The inflow of Atlantic Water to the Nordic seas from mid-late Younger Dryas to earliest Holocene (12 450-10 000 a BP) is reconstructed on the basis of a high-resolution core (LINK14) from 346m water depth on the east Faroe shelf. We have analysed the distribution of planktic and benthic foraminifera, stable isotopes and ice-rafted debris (IRD), and calculated absolute temperatures and salinities by transfer functions. During the investigated time period there was almost continuous inflow of Atlantic Water to the Nordic seas. Deposition of IRD during the mid-late Younger Dryas and Pre-Boreal coolings indicates the presence of melting icebergs and that summer sea surface temperatures were low. The east-west temperature gradient across the Faroe-Shetland Channel was much steeper than today. The cold conditions around the Faroe Islands are attributed to stronger East Greenland and East Icelandic currents than at present. The near-continuous inflow of Atlantic Water is consistent with published evidence suggesting that deep convection took place in the Nordic seas, although the convection sites probably had shifted to a more easterly position than at present. Around the time of deposition of the Saksunarvatn Tephra c. 10 350 a BP, sea surface temperatures increased to the present level.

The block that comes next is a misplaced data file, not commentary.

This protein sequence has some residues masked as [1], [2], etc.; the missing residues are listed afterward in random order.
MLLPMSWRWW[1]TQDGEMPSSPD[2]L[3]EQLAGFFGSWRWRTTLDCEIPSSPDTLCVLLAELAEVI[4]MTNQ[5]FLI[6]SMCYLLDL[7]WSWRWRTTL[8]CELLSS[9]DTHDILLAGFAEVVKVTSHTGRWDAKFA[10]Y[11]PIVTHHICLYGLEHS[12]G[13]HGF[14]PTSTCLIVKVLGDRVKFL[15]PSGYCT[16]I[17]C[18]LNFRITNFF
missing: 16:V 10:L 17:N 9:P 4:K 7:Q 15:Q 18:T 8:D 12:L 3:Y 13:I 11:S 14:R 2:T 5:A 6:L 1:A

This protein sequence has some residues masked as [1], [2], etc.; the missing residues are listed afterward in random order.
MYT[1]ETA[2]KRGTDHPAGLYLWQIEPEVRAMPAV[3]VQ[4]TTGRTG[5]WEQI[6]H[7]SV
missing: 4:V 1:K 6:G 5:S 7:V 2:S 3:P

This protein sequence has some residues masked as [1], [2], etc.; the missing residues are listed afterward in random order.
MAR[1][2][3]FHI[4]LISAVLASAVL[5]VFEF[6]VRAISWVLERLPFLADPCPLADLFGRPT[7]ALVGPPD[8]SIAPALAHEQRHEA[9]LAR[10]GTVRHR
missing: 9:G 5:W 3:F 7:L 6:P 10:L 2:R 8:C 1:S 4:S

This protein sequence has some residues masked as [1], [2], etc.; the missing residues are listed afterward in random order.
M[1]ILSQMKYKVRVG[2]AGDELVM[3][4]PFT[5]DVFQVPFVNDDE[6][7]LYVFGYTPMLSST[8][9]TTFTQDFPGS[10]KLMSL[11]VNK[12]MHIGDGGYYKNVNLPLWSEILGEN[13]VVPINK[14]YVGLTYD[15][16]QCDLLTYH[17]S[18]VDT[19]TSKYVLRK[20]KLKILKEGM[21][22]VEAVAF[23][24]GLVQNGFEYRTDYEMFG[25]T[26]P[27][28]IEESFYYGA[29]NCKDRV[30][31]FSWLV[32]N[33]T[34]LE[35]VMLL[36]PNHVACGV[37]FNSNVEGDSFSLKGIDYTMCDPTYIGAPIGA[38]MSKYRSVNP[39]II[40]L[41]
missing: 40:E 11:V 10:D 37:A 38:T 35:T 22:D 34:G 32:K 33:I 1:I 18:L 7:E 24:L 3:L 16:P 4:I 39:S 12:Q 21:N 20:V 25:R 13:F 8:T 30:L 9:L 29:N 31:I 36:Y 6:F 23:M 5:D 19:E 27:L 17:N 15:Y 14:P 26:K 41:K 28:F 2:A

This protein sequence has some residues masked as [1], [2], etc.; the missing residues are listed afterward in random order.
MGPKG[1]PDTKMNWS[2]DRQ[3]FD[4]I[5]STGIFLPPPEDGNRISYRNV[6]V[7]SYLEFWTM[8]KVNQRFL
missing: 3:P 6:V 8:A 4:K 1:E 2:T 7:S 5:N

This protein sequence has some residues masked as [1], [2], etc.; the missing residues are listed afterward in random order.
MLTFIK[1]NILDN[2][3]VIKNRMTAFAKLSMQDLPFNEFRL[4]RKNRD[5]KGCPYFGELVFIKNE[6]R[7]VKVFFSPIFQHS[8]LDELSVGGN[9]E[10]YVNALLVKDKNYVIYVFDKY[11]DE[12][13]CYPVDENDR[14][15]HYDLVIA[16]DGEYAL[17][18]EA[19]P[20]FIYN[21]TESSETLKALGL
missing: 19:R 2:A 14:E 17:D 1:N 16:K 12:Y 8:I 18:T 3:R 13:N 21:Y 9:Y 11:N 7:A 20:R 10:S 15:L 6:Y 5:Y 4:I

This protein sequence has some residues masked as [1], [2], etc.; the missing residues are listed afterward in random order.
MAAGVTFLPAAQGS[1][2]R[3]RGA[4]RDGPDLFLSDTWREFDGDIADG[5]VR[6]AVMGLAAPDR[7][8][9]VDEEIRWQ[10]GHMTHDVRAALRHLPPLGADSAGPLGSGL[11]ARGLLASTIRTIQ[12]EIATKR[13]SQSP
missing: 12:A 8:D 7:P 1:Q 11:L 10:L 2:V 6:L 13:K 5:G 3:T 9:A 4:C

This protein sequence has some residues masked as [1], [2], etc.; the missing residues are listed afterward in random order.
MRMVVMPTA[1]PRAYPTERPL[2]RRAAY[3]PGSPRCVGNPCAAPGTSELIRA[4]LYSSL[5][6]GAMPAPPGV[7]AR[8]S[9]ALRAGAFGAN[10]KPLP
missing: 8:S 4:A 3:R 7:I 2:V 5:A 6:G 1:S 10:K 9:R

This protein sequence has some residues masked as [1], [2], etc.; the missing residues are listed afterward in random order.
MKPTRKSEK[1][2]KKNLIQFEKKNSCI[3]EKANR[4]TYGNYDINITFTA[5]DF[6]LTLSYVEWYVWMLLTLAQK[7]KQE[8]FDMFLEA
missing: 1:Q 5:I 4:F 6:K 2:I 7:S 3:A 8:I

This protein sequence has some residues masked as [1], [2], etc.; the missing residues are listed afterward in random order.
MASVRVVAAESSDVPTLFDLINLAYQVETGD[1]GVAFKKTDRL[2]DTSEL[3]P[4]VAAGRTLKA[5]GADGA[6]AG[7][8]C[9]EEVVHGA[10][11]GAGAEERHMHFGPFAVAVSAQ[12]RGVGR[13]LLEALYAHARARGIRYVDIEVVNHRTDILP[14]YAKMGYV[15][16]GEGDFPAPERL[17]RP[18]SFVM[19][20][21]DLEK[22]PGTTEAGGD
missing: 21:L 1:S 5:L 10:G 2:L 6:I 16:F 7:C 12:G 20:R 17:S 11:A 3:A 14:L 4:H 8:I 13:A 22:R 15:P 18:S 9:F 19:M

- Programområde 5: Natur og klima